The 19th-century Danish philosopher Søren Kierkegaard observes that while life can only be understood backwards, it must be lived forwards.
Søren Kierkegaard (1813 - 1855) was a Danish philosopher whose rich and varied writings have had a profound influence on philosophy, theology, and literature.
Kierkegaard articulates the anxiety, self-consciousness, and fraughtness of daily human existence in often exquisite prose — and it’s this laser focus on what it’s like under our own skin that cemented his reputation as a literary genius, and so inspired the existentialists of the 20th century.
One feature of the human condition that Kierkegaard homes in on is that we move through time in one direction.
Consequently, we do not know what the future holds, nor the impact our choices will have.
Our understanding of events can occur only after we have experienced them. As a statement commonly attributed to Kierkegaard has it:
Life can only be understood backwards; but it must be lived forwards.
This statement is actually a shortened version of one of Kierkegaard’s journal entries. And, while it might seem a quite innocuous observation, its consequences on our psychological wellbeing are actually rather profound.
These consequences become clearer when we consider Kierkegaard’s fuller journal passage:
It is really true what philosophy tells us, that life must be understood backwards. But with this, one forgets the second proposition, that it must be lived forwards. A proposition which, the more it is subjected to careful thought, the more it ends up concluding precisely that life at any given moment cannot really ever be fully understood; exactly because there is no single moment where time stops completely in order for me to take position [to do this]: going backwards.
We are constantly moving forward in time. At no point do we get breathing space to pause and understand reality; it continuously unfolds before us.
The present is a constant stream of becoming that, when we try to hold it in place with our clumsy descriptions, ideas, and concepts, slips through our fingers.
We are thus fated to forever live our lives, Kierkegaard tells us, with incomplete information and understanding.
No matter what we want to happen, we cannot ever know what will happen, nor hope to immediately grasp it when it does.
Our future lives may split into various possibilities in our imaginations, but we can only ever live one of them — and even the one we ‘choose’ is unlikely to go as planned.
Milan Kundera describes this feature of existence succinctly in his 1984 novel The Unbearable Lightness of Being, writing:
Human life occurs only once, and the reason we cannot determine which of our decisions are good and which bad is that in a given situation we can only make one decision; we are not granted a second, third or fourth life in which to compare various decisions.
However, that we can only understand things in retrospect should tell us something important about how we might better approach life.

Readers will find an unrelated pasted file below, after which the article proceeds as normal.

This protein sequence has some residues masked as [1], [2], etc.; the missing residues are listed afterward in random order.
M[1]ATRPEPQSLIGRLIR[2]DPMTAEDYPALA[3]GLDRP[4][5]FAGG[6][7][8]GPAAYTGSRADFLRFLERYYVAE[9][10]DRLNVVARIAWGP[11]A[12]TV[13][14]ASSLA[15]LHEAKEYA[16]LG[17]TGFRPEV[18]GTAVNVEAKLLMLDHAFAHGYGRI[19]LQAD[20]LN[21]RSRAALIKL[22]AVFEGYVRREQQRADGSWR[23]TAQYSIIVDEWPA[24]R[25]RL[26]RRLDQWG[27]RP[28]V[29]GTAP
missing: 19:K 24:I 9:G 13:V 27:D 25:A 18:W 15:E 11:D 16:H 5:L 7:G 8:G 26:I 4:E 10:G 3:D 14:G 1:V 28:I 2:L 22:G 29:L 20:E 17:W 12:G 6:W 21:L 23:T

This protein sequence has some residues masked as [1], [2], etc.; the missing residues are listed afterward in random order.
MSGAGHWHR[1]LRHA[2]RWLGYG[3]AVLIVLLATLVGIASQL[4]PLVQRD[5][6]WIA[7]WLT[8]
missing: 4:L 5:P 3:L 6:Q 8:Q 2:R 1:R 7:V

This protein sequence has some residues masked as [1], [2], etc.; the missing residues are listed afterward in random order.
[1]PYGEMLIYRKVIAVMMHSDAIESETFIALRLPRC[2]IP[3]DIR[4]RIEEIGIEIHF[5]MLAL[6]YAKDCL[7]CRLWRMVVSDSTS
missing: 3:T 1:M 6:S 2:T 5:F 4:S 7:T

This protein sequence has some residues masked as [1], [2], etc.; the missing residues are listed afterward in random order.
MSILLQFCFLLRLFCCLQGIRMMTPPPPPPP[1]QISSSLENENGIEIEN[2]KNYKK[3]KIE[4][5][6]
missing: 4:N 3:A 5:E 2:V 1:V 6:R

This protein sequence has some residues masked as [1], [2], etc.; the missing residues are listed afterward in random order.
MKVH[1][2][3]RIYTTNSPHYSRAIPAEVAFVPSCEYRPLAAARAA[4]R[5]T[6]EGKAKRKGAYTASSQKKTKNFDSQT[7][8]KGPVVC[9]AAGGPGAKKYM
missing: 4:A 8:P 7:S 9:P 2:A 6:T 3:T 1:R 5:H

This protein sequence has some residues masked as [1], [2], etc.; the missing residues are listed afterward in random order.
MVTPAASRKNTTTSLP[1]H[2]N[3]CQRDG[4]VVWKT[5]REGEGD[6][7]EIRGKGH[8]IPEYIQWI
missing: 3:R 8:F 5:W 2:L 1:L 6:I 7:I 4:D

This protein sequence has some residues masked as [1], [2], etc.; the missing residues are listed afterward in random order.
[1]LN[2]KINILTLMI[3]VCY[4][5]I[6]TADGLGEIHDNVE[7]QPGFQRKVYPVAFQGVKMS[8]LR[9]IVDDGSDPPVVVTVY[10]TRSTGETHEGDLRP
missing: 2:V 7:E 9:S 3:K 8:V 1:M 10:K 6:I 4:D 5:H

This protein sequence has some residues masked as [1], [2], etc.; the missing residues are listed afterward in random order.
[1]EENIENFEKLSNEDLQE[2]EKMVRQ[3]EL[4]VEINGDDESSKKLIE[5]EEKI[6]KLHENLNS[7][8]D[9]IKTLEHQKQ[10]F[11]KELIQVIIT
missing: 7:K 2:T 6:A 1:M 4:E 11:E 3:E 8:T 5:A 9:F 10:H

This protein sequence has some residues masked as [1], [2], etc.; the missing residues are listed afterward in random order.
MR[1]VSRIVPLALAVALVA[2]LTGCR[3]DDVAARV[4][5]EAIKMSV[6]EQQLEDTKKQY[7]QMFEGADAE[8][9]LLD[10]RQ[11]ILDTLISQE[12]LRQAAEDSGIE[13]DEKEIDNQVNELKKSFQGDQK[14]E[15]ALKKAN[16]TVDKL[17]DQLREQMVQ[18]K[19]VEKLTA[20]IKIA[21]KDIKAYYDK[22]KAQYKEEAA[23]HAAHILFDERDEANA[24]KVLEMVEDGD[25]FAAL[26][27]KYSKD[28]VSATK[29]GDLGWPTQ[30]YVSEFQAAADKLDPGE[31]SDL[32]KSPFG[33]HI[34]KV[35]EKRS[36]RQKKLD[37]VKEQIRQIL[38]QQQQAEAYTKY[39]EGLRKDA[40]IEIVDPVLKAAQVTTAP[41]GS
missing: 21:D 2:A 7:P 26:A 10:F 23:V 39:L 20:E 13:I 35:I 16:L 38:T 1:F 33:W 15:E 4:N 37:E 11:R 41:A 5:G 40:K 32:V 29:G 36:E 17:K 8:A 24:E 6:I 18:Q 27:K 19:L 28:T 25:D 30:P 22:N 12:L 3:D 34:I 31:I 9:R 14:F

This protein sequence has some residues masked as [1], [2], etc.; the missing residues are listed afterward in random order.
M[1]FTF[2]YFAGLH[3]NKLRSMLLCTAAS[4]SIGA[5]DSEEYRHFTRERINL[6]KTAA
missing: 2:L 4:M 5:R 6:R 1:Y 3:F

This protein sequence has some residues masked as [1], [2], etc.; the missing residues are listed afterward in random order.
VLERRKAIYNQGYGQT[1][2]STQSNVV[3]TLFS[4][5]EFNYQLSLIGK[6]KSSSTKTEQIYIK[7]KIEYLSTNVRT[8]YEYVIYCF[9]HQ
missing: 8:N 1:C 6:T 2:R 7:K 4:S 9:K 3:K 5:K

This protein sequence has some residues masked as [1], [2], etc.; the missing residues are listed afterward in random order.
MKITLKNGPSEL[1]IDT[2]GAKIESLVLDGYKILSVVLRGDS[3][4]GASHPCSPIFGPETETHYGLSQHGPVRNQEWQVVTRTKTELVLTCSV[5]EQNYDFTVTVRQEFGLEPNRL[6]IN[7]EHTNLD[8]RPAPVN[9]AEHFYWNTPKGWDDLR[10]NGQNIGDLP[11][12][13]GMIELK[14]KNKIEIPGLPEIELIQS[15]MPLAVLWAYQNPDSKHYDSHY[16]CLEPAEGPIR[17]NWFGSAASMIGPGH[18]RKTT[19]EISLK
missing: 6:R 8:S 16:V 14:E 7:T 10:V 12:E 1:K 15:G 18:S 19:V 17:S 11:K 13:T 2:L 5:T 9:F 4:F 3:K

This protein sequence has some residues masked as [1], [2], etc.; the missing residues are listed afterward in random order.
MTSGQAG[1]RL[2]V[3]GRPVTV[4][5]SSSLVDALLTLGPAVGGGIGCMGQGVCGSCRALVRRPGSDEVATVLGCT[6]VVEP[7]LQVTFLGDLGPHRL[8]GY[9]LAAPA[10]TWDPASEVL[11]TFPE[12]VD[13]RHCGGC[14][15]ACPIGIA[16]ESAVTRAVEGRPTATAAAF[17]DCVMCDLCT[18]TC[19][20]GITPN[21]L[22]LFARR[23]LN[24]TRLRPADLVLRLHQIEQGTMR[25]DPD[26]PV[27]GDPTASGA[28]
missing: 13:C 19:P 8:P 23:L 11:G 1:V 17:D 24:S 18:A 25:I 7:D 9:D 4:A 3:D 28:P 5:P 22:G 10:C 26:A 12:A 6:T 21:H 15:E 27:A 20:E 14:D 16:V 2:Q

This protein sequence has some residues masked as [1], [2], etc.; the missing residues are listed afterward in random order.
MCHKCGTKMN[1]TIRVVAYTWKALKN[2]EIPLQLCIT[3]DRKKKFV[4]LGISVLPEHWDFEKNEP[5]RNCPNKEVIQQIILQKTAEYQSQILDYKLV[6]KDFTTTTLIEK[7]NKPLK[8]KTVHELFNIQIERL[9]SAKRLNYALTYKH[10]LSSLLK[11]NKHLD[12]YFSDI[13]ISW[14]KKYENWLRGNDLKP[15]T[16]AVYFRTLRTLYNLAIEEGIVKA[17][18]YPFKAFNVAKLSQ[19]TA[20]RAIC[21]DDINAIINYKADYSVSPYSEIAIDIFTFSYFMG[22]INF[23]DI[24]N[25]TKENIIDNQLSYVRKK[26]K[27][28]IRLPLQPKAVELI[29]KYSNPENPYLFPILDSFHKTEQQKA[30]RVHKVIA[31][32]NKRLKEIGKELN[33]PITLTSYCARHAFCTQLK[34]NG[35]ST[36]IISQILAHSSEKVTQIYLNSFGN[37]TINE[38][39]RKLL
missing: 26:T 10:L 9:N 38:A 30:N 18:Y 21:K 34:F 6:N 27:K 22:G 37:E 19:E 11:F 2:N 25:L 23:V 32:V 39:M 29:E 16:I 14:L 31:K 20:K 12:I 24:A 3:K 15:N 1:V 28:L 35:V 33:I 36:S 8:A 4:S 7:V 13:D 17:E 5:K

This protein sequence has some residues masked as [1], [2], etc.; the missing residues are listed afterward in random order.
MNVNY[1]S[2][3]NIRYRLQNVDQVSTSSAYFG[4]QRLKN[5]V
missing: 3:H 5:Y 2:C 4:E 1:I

If we insist on continuously trying to plan and execute the best life possible, all we can do is try to keep our worries, uncertainties, and expectations at bay as we fall forwards towards an open, unknowable future.
But if we accept that we will always have incomplete information, then perhaps we might also see the futility of trying to plan and control everything that happens.
We might realize, as the Stoic philosopher Epictetus also points out with his dichotomy of control, that insisting on reality being a certain way will likely lead to disappointment.
A statement often described as a ‘Kierkegaardian slogan’ (though it doesn’t actually appear in his writings) can help shed some light here:
Life is not a problem to be solved, but a reality to be experienced.
We do not (and will never) have the information required to forever ‘fix’ our lives — so why approach them as problems that need to be solved at all?
Other animals know this better than us: there is nothing that needs answering.
No matter what we do, reality will continually unfold before us.
We can fight against this with plans, schemes, narrative arcs; but reality won’t care — for, in-itself, it doesn’t have any problems to solve.
Reality just unconcernedly, invincibly, effortlessly goes on.
Perhaps, then, we might adjust our perspectives accordingly: put our energy not into endless reflection whereby we ‘fix’ the past or ‘solve’ the future, but in aligning better with what the very structure of existence demands: experience the unfolding of reality now.
The point is not to never think about the past or future; the point is that we shouldn’t reflect on them as problems that need solving.
Life is here to be experienced. What kind of experiences appeal to you? Spending time with loved ones? Expressing your creativity? Feeling the sun on your face?
Perhaps working out how to structure our lives more around such nourishing experiences is the only real ‘plan’ — the only real solution — we need.
What do you make of this analysis? Do you try to meticulously control the future? Or do you approach life as something to be experienced?
If you’d like to reflect more on these themes or Kierkegaard’s philosophy generally, you might be interested in the following related reads:
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